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Knutsford Royal May Day committee disappointed at Royal Family snub for 150th anniversary
Updated 8:12pm Wednesday 22nd January 2014 in News
KNUTSFORDIANS are ‘disappointed’ to be on the receiving end of a right Royal snub.
To mark the momentous occasion of the 150th Royal May Day, the May Day committee, with the help of Lord Lieutenant David Briggs MBE, put in a bid requesting a visit from a Royal member.
However, the committee’s bid, which was entered two years ago, was turned down by the Royal household to the disappointment of the festival’s organisers.
Steve Wilkinson, Chairman of the Royal May Day Committee, said: “The fact that it was the 150th anniversary, we thought it was ideal.
“But we just have to accept that we are not going to get a Royal visitor and must move on. We sort of reached an agreement with Lord Lieutenant that May Day wasn’t going to be the day.”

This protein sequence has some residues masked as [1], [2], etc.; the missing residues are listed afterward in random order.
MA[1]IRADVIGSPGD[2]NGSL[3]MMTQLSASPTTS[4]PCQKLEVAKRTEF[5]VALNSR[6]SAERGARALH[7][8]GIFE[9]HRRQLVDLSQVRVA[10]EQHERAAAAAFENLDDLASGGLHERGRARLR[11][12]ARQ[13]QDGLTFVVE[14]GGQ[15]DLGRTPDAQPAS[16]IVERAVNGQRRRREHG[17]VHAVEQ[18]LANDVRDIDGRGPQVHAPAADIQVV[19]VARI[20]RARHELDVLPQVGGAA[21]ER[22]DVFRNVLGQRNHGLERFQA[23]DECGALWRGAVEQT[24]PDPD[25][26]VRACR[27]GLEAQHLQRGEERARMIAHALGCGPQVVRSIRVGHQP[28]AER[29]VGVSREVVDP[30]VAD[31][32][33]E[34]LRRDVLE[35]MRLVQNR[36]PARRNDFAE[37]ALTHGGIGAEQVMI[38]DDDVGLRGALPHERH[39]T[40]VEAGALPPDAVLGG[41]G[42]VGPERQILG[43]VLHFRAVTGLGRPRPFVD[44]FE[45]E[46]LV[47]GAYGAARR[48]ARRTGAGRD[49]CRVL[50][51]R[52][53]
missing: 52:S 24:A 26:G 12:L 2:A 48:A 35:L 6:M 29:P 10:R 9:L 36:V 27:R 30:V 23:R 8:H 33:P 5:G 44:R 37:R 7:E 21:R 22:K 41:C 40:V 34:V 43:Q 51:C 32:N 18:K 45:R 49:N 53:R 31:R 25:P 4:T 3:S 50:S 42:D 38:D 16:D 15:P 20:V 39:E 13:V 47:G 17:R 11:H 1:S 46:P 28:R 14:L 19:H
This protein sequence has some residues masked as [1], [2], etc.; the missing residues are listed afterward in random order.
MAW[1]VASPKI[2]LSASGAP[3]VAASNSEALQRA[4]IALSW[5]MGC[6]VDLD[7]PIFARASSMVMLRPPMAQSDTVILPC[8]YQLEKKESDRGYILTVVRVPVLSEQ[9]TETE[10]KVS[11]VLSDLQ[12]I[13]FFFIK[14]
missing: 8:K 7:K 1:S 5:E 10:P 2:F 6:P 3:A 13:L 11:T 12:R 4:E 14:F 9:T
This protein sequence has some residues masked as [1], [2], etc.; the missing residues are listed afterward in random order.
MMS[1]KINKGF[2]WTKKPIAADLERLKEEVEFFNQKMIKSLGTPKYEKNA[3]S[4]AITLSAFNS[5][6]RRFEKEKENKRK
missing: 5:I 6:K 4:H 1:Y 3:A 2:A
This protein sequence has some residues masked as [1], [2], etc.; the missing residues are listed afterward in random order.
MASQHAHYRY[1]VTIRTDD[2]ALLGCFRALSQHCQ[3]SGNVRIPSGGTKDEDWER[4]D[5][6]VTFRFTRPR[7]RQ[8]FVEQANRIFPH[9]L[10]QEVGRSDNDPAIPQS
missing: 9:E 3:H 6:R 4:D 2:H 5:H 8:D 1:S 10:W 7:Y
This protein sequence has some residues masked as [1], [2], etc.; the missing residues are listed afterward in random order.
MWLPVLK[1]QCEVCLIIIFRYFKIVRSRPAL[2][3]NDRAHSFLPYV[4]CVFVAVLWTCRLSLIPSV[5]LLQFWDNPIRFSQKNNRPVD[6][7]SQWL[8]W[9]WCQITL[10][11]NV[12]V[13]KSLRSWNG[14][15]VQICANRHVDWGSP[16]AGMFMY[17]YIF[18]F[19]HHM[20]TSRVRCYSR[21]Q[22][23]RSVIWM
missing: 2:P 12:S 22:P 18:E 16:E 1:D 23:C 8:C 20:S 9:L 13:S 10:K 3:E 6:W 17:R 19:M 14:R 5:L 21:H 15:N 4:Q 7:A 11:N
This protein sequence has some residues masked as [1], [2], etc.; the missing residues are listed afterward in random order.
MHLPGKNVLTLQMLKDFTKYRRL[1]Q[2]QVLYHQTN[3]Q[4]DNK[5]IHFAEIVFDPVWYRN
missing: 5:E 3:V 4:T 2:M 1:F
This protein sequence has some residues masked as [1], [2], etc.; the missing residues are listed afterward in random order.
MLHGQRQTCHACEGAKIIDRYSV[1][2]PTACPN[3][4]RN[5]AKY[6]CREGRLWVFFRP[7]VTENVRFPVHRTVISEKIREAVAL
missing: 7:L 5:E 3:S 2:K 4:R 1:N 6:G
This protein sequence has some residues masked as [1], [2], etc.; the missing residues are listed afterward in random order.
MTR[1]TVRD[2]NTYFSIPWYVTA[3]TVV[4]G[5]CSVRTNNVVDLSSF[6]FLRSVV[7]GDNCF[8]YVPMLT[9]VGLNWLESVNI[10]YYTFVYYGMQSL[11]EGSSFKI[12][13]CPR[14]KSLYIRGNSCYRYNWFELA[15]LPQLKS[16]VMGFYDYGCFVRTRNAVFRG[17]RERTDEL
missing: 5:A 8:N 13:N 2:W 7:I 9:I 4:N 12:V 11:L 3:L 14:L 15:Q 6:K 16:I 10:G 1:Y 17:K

The Royal May Day festival is one of the oldest of its kind and has the interesting and unique record of having been witnessed on two occasions by Members of the Royal Family.
In 1887, their Majesties King Edward VII and Queen Alexandra, then Prince and Princess of Wales, saw the Crowning Ceremony and accepted a bouquet from the May Queen Mary Ellen Howarth.
The visitors were so impressed by the festivities that they gave it their Royal seal of approval and allowed the committee permission to use the ‘royal’ prefix.
The second royal visit came in 1929 when Her Late Royal Highness the Princess Royal came to Knutsford to witness the festival proceedings.
Val Bryant, curator of the Royal May Day’s Crowning Glory exhibition, was consulted on the bid before it was submitted.
She said: “I was very disappointed. It’s their ancestors who gave us their title – it’s their lineage.
“The Royals go all over the country to open places that they have no connection to, but this has a lovely connection.
“The Cambridges want to be seen as being with the public a bit more, going on walkabouts, being normal. They want to appear as human beings. Look at the opportunity they are missing.”
When the Guardian approached Buckingham Palace to ask why the bid was turned down a spokesperson said that invitations are a private matter of Royal Members.
The spokesperson added: “They have a lot of engagements all over the country and it is not possible to accept all of the invitations.”
What do you think about the rejected request? Comment below.
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